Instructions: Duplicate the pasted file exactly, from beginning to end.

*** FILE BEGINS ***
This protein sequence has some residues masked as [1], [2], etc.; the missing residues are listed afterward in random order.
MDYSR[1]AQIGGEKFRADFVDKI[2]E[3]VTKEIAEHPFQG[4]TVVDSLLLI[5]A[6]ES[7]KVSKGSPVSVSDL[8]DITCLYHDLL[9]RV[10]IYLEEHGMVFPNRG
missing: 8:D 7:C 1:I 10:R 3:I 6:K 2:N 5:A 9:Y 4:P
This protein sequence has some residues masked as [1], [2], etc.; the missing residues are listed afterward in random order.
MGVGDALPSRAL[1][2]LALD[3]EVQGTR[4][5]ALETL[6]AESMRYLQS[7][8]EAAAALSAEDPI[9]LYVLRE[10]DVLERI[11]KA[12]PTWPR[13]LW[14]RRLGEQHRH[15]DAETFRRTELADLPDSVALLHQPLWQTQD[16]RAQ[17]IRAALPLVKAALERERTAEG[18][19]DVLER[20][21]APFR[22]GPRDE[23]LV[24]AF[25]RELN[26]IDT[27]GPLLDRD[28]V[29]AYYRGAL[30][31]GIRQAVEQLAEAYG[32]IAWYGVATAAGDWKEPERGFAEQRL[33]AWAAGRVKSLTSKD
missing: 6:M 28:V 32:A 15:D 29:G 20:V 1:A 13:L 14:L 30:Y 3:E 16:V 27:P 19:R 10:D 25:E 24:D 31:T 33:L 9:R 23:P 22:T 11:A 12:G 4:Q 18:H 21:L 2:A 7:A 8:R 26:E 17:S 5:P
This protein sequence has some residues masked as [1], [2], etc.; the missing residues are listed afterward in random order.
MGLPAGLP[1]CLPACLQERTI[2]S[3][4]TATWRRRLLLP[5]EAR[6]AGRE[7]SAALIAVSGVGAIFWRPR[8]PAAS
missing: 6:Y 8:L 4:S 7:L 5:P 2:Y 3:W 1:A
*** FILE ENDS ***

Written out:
This protein sequence has some residues masked as [1], [2], etc.; the missing residues are listed afterward in random order.
MDYSR[1]AQIGGEKFRADFVDKI[2]E[3]VTKEIAEHPFQG[4]TVVDSLLLI[5]A[6]ES[7]KVSKGSPVSVSDL[8]DITCLYHDLL[9]RV[10]IYLEEHGMVFPNRG
missing: 8:D 7:C 1:I 10:R 3:I 6:K 2:N 5:A 9:Y 4:P
This protein sequence has some residues masked as [1], [2], etc.; the missing residues are listed afterward in random order.
MGVGDALPSRAL[1][2]LALD[3]EVQGTR[4][5]ALETL[6]AESMRYLQS[7][8]EAAAALSAEDPI[9]LYVLRE[10]DVLERI[11]KA[12]PTWPR[13]LW[14]RRLGEQHRH[15]DAETFRRTELADLPDSVALLHQPLWQTQD[16]RAQ[17]IRAALPLVKAALERERTAEG[18][19]DVLER[20][21]APFR[22]GPRDE[23]LV[24]AF[25]RELN[26]IDT[27]GPLLDRD[28]V[29]AYYRGAL[30][31]GIRQAVEQLAEAYG[32]IAWYGVATAAGDWKEPERGFAEQRL[33]AWAAGRVKSLTSKD
missing: 6:M 28:V 32:A 15:D 29:G 20:V 1:A 13:L 14:L 30:Y 3:E 16:V 27:P 19:R 10:D 25:E 24:D 31:T 33:L 9:R 23:P 22:T 11:A 12:G 4:Q 18:H 21:L 2:A 7:A 8:R 26:E 17:S 5:P
This protein sequence has some residues masked as [1], [2], etc.; the missing residues are listed afterward in random order.
MGLPAGLP[1]CLPACLQERTI[2]S[3][4]TATWRRRLLLP[5]EAR[6]AGRE[7]SAALIAVSGVGAIFWRPR[8]PAAS
missing: 6:Y 8:L 4:S 7:L 5:P 2:Y 3:W 1:A